[0046] The invention further provides a method of inhibiting angiogenesis by administering anastellin (SEQ ID NO: 1) in an amount effective to inhibit angiogenesis, where the amount is 0.5 mg or greater, as well as a method of inhibiting tumor growth by administering anastellin (SEQ ID NO: 1) in an amount effective to inhibit angiogenesis, where the amount is 0.5 mg or greater. The invention also provides a method of inhibiting tumor growth by administering anastellin (SEQ ID NO: 1) in an amount effective to inhibit metastasis, where the amount is 0.5 mg or greater.

[0047] Additionally, the invention provides a method of inhibiting angiogenesis by administering fibrinogen, a fibrinogen polymerizing agent, fibronectin and a fibronectin polymerizing agent in an amount effective to inhibit angiogenesis. The invention also provides a method of inhibiting tumor growth by administering fibrinogen, a fibrinogen polymerizing agent, fibronectin and a fibronectin polymerizing agent in an amount effective to inhibit tumor growth. Also provided is a method of inhibiting metastasis by administering fibrinogen, a fibrinogen polymerizing agent, fibronectin and a fibronectin polymerizing agent in an amount effective to inhibit metastasis. Anastellin (SEQ ID NO: 1) and Factor XIIIa are fibrinogen polymerizing agents useful for practicing the methods of inhibiting angiogenesis, tumor growth and metastasis by administering fibrinogen (SEQ ID NO: 1) and a fibrinogen polymerizing agent in an amount effective to inhibit metastasis. Anastellin (SEQ ID NO: 1) is both, a fibrinogen and a fibronectin polymerizing agent and, as a result, particularly useful for practicing the methods of the invention. Anastellin can be mixed ex vivo with fibronectin or fibrinogen to polymerize these compounds, or can be administered to a subject and subsequently polymerize fibronectin and fibrinogen in vivo.

[0048] As used herein, the term “angiogenesis” means any growth of blood vessels or any neo-vascularization or re-vascularization of a tissue. The growth can, but must not necessarily, be stimulated by cytokines, such as cytokine-mediated activation of blood vessel endothelial cells.

[0049] As used herein, the terms “metastasis” and “metastases” refer to the movement of a tumor cell from its primary site by any means or by any route, including local invasion, lymphatic spread, vascular spread or transcoelomic spread.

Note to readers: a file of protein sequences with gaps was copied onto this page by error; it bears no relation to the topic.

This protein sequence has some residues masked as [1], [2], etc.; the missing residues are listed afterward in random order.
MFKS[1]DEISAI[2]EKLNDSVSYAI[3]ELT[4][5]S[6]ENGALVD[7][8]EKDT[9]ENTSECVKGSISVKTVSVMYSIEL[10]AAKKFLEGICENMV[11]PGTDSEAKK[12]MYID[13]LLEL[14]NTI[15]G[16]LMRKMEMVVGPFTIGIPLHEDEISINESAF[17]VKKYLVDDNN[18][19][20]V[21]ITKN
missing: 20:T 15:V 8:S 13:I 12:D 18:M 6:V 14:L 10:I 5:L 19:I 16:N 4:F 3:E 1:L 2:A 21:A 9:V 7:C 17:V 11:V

[0050] As used herein, the term “effective amount” when used in reference to methods for inhibiting angiogenesis, is intended to mean any reduction in the growth of blood vessels or in the neo-vascularization or re-vascularization of a tissue when compared to treatment with an inactive control compound or absence of treatment. Furthermore, as used herein, the term “effective amount” in reference to methods for inhibiting tumor growth is intended to mean the amount of a composition or polypeptide of the invention that can reduce the number, size or proliferation of neoplastic cells when compared to treatment with an inactive control compound or absence of treatment. Similarly, when used in reference to methods for inhibiting metastasis, the term “effective amount” is intended to mean any reduction the movement of tumor cells from a primary site by any route, any decrease in the number of circulating tumor cells, any increase in the removal of tumor cells form the circulation or any reduction in the occurrence of neoplastic growth at secondary sites when compared to treatment with an inactive control compound or absence of treatment.

[0051] The actual amount considered to be an effective amount for a particular application can depend, for example, on such factors as the affinity, avidity, stability, bioavailability or selectivity of the molecule, the moiety attached to the molecule, the pharmaceutical carrier and the route of administration. Effective amounts can be determined or extrapolated using methods known to those skilled in the art. Such methods include, for example, in vitro assays with cultured cells or tissue biopsies and animal models known to those skilled in the art. For example, an appropriate amount and formulation for inhibiting tumor growth, metastasis or angiogenesis in humans can be extrapolated based on testing the efficacy of the compound in an animal model. By testing a spectrum of different dosage amounts, an optimum dosage can be determined and extrapolated for administration to a human subject.

[0052] The growth of solid tumors and the metastatic process is dependent on tumor angiogenesis. In humans, a tumor which is not able to stimulate its own vascularization can for years be restricted in growth to a microscopic region and limited to a million or less cells in size. Stimulation of blood vessel growth is a prerequisite of the conversion of a tumor to an angiogenic phenotype and involves a change in the local balance of blood vessel growth inhibitors and growth stimulators. In addition to allowing a tumor to increase in size, vascularization provides a means for tumor cell metastasis. The methods of the invention are useful in treating the types of cancer that are exhibit angiogenesis, solid tumor growth and metastasis. Tumor types that are susceptible to treatment with the methods provided by the invention include, for example, epithelial cancers such as breast cancer (Example II), melanomas, sarcomas (Example II), lymphomas and leukemias.